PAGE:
Jen here. I just thought I should add my two-cents about Australia. Dan hated Australia. OK, I share most of his angst about the place, BUT there are things about Australia that are nice, like being awakened every morning by this (push the play button): Overall, the places we visited in Australia weren’t so great; but I think […]
I have tried, and failed, to like Australia.
When we first arrived in Perth to get ready for hiking the Bibbulman Track, I experienced some serious sticker shock on costs. Nine bucks for a lousy pint of beer is always going to taint my impression. So, my view on Australia started in the red.
Then we spent twelve days hiking the Bibbulman Track. It was cold, but it was hiking and camping, which is goodness. It was also an insulated view on Australia, as all we saw was the trail.
After twelve days, Jen’s ankle was doing poorly, and we had to stop the hike. Three nights in the small town of Williams, paying $50 to live in a shared trailer, with a shared bathroom, in a room the size of a closet, with holes in the wall…Well, it didn’t improve my opinion of Australia.
Nonetheless, we decided not to buy a ticket for the first plane off the continent, instead opting to rent a campervan and see more of the country, hoping that Perth and Williams were just two samples with no statistical significance.
For four weeks, we traveled over 3500 miles – from Perth to Darwin, through the Kakadu National Park, to Dundee Beach, to the coastal towns along the way, like Broome and Dampier. None of this improved the initial impression. To me, Australia remains a place that offers little of interest, spread over great distance, and endured at great expense in time and money.
That you can travel 3500 miles – about a third of this continent’s perimeter – and find just more of the same is amazing to me. Perhaps it’s the most remarkable thing about Australia. Travel that distance, or a proportional distance, in any other country or on an other continent, and you encounter significant variance in terrain, environment, and people. It would be like traveling across the United States – coast to coast – and everything being California’s Inland Empire.
Perhaps illustrative, the nicest place we found in all our travels was a public access to a remote beach in a rural area west of Darwin. The characteristics that earned it this rating were no flies, no mosquitos, and reasonable temperatures – all thanks to the breeze from the ocean. When a breeze that clears the bugs is the best thing going, you know the bar is not set very high.
I have never paid so much for so little as I did in Australia.
But there are a couple of things that are good about Australia: kangaroos and birds. They are everywhere, and the birds in particular are very entertaining. That’s right…crows are the highlight of two months Down Under.
Crows notwithstanding, I would advise any and all to NOT go to Australia. Sure, we only saw a fraction of the country (albeit a significant fraction), but anything good they might have elsewhere can be had in many another place, at significantly less cost. Want diving? How about Thailand or Hawaii or the US Virgin Islands? Want beach? Well, that can be had on the cheap all over the globe. Want good food? Australia ain’t got it. Want to experience a new culture? Again, Australia ain’t got it. Want to head to the great outdoors? Try the Sierra Nevadas, the Rocky Mountains, or the Smokies.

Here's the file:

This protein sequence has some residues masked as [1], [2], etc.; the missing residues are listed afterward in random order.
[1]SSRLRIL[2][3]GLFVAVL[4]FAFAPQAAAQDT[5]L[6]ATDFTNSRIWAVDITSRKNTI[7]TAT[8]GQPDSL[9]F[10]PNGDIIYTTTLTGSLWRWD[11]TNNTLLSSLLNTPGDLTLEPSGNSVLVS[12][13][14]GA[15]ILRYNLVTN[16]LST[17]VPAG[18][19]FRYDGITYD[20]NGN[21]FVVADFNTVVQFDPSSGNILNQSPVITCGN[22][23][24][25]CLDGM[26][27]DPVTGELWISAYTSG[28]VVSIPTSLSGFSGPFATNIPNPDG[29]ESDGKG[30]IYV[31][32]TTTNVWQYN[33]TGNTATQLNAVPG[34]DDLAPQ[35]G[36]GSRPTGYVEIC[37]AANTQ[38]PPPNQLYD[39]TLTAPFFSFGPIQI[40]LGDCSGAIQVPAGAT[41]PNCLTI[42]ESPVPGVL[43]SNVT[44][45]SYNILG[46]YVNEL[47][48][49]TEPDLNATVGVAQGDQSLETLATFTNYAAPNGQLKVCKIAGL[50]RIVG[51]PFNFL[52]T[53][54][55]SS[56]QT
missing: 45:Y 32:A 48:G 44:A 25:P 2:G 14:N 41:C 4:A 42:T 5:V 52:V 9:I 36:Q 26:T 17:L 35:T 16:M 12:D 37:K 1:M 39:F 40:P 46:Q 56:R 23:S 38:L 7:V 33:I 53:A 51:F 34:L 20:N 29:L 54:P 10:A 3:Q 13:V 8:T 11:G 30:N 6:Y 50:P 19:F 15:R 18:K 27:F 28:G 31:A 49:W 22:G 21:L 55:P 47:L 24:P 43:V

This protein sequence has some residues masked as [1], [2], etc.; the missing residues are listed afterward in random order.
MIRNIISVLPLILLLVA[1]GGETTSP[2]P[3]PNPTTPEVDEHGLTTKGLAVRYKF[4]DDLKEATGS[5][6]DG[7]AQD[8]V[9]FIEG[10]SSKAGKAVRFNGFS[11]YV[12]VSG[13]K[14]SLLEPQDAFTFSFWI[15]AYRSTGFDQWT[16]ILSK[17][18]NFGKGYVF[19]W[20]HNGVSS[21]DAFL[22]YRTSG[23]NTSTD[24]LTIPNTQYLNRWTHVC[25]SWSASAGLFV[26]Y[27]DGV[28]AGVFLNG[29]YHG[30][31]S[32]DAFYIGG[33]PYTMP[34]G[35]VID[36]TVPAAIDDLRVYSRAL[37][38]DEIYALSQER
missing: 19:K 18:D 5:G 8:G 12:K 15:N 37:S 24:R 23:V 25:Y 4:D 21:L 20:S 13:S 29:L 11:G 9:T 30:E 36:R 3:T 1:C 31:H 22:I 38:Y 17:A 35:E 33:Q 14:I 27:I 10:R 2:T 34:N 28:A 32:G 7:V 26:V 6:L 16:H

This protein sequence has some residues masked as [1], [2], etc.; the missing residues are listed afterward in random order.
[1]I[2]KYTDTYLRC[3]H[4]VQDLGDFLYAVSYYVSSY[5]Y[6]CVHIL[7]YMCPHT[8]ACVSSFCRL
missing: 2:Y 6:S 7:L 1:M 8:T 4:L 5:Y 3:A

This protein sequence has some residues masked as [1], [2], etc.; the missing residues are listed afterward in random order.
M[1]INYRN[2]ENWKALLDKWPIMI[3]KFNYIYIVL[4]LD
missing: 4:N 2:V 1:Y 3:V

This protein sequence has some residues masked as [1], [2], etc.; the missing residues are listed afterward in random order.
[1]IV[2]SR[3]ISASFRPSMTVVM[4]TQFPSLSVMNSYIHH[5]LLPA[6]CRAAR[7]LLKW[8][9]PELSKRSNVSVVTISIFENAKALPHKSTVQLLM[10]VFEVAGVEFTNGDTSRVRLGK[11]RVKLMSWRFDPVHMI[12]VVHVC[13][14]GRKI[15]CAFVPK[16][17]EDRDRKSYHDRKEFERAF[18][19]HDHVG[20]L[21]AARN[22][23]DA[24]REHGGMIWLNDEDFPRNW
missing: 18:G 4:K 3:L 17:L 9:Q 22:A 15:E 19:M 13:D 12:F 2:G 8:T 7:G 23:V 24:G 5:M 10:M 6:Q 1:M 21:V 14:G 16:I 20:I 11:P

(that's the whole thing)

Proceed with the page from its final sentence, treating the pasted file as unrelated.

We are now leaving Australia and returning to Cambodia, where we can be immersed in a new culture, learn a new language, eat great food, stay in a superb accommodation, have our own wheels, visit interesting sights…and do it all for less than the cost of a crappy dinner in Perth. We’ll even have change left over.
From Broome, we headed east and then north, leaving Western Australia and heading to the Kakadu National Park of the Northern Territory. A day or so east of Broome, the terrain became less monotonous than it had been during the previous section of Western Australia. There was some relief to the terrain, and the trees became more interesting. There was […]
In Perth, we rented a campervan, which is a van that has been modified with a sink, stovetop, small refrigerator, and seating that converts to a bed in the back. It costs us $75 AUD a day for this thing. We initially booked a less expenses campervan at $60 AUD a day, but it was so run down that we […]
Jen and I have now been in Western Australia for three weeks. During that time, we have stayed in Perth, hiked for twelve days on the Bibbulmun Track, and spent three nights in the rural town of Williams a couple hours south of Perth. Our plan to hike the entire length of the Bibbulmun Track had to be scrapped. Jen […]
We are starting the Bibbulmun Trail tomorrow. It’s 600 miles of hiking, and will take just under two months to complete. The trail starts near Perth, Australia, and ends near Albany. The first leg to get to a resupply town is 11 days away. Our packs are a bit on the weighty side. Internet access is going to be a […]